In this career quiz for Forest Conservation Profs, you will find out if working as one is right for you.
After taking this career quiz, you will find out if becoming a Postsecondary Forestry and Conservation Science Teacher is the right career choice for you and if you should become one.
Best personality for this career
The Helpers and The Thinkers
People who are suitable for to be A Forest Conservation Prof like working with, communicating with, and teaching people. They like helping or providing service to others.
They also like working with ideas, and require an extensive amount of thinking. They like searching for facts and figuring out problems mentally.
Now let’s assume that your personality matches. Should you still consider becoming A Forest Conservation Prof?
Not so fast because you may or may not like what Forest Conservation Profs do at their day to day work.
At a typical day’s work, they Conduct research in a particular field of knowledge and publish findings in books, professional journals, or electronic media.
Forest Conservation Profs also Keep abreast of developments in the field by reading current literature, talking with colleagues, and participating in professional conferences..
Here are some of the things that you can expect to be doing if you decide to become A Forest Conservation Prof.
|1.||Compile, administer, and grade examinations, or assign this work to others.|
|2.||Write grant proposals to procure external research funding.|
|3.||Supervise undergraduate or graduate teaching, internship, and research work.|
|4.||Evaluate and grade students’ class work, assignments, and papers.|
|5.||Prepare and deliver lectures to undergraduate or graduate students on topics such as forest resource policy, forest pathology, and mapping.|
You can read more about what do Forest Conservation Profs do here.
Generally, people who are suited for this job have Analytical Thinking and Initiative. Here are their top 5 characteristics.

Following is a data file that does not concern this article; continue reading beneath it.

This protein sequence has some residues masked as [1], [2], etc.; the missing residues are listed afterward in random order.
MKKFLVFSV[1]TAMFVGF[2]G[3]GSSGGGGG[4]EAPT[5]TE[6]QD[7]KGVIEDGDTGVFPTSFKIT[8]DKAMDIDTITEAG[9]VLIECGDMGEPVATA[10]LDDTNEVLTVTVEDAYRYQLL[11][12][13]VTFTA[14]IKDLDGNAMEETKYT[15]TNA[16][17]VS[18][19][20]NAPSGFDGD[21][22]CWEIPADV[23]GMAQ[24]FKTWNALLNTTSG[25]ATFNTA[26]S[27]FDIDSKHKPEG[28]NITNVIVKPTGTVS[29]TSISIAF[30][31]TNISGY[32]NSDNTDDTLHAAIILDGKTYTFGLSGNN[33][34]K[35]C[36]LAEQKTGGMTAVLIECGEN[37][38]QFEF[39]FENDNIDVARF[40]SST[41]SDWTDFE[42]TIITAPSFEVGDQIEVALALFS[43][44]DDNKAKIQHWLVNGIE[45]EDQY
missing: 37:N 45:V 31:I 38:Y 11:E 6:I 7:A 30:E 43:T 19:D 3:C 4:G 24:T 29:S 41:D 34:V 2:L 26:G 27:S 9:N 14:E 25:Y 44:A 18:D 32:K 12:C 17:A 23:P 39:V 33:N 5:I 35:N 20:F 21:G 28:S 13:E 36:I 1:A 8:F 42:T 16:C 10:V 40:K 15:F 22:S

Are Forest Conservation Profs introverts or extroverts?
According to our introvert and extrovert rating score, Forest Conservation Profs are ranked #468 out of 974 jobs for introverts and #469 for extroverts.
In this career quiz, there are 10 questions that will analyze if the Postsecondary Forestry and Conservation Science Teachers career is right for you.
There are 3 answers to each question: Dislike, Okay and Like.
Answer “Dislike” if you tell yourself “Ugh… Sounds boring” or “I’m not sure”
Answer “Okay” if you tell yourself “Umm… I think I will be okay with that”
Answer “Like” if you tell yourself “Yes, I’m interested”
Ready? Let’s start
They teach courses in environmental science. Includes both teachers primarily engaged in teaching and those who do a combination of teaching and research.
They teach courses in biological sciences. Includes both teachers primarily engaged in teaching and those who do a combination of teaching and research.
They teach courses in the agricultural sciences. Includes teachers of agronomy, dairy sciences, fisheries management, horticultural sciences, poultry sciences, range management, and agricultural soil conservation. Includes both teachers primarily engaged in teaching and those who do a combination of teaching and research.
They teach courses in geography. Includes both teachers primarily engaged in teaching and those who do a combination of teaching and research.
They study the nature and use of areas of the Earth’s surface, relating and interpreting interactions of physical and cultural phenomena. Conduct research on physical aspects of a region, including land forms, climates, soils, plants, and animals, and conduct research on the spatial implications of human activities within a given area, including social characteristics, economic activities, and political organization, as well as researching interdependence between regions at scales ranging from local to global.